Sunday, June 18, 2006

Lt. Watada talks back to the commander-in-chief

Army 1st. Lt. Ehren Watada, the first Army officer to publicly refuse an order to deploy to Iraq, is speaking out while he still can.

By the end of this month, when his Stryker Brigade deploys from the Fort Lewis base near Tacoma, he's likely to be in the stockade.

He'll join Sgt. Kevin Benderman, whose 15-month sentence for refusing deployment offers an indication of what awaits Watada. Benderman also received loss of pay and reduction in rank and will be dishonorably discharged upon his release. (See "That Other Defiant Soldier," the Weekly)

Benderman's case is not well-known, however, while the publicity Watada has gained since he announced his refusal June 7 likely is giving the Army fits. After listening to Watada talk, I understood why. (There's no tape or transcript, so I'm using some similar quotes Watada has used elsewhere.)

Watada, 28, does not speak from a radical perspective. He believes in the country, the military and even the War on Terror, and has stated that he would have served in Afghanistan if posted there.

He just doesn't believe he should have to serve in an illegal war, and he's not afraid to tell the president so.

As he put it in his June 7 statement:

"The war in Iraq violates our democratic system of checks and balances. It usurps international treaties and conventions that by virtue of the Constitution become American law.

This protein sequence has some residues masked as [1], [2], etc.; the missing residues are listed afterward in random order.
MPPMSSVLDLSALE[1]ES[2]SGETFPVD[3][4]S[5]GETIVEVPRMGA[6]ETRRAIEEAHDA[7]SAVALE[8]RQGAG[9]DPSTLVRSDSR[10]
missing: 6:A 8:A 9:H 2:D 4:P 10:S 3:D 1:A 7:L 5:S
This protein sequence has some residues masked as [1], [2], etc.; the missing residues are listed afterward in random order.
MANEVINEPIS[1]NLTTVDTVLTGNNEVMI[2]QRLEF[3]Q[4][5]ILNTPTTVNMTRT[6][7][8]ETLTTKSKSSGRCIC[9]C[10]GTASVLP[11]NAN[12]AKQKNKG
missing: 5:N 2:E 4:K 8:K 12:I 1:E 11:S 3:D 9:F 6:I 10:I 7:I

"The wholesale slaughter and mistreatment of the Iraqi people with only limited accountability is not only a terrible moral injustice, but a contradiction to the Army's own Law of Land Warfare. My participation would make me party to war crimes."

The full statement is on his website.

As he tells it, Watada's eyes began to open when he realized that the administrations rationale for the Iraq war was based on lies. Only after researching the Constitution and international and military law did he decide to take a stand.

"Mr. President, you have violated: Article I of the Constitution by deceiving Congress, Article 2 of the U.N. Charter, U.N. Gen. Assembly Res. 3314 and the Nuremburg Tribunal Charter barring wars of aggression, and many other international and domestic laws," he said.

The ranks of people like Watada are growing, according to Peter Laufer, author of "Mission Rejected: U.S. Soldiers Who Say No to Iraq."

"After profiling those in the book, I'm not only not surprised by what Lieutenant Watada did, I expect there to be more cases," Laufer told the Seattle P-I.

Meanwhile, the First United Methodist Church of Tacoma has declared itself a sanctuary for soldiers who don't want to go to Iraq.

Alternate link for comments

No comments:

Post a Comment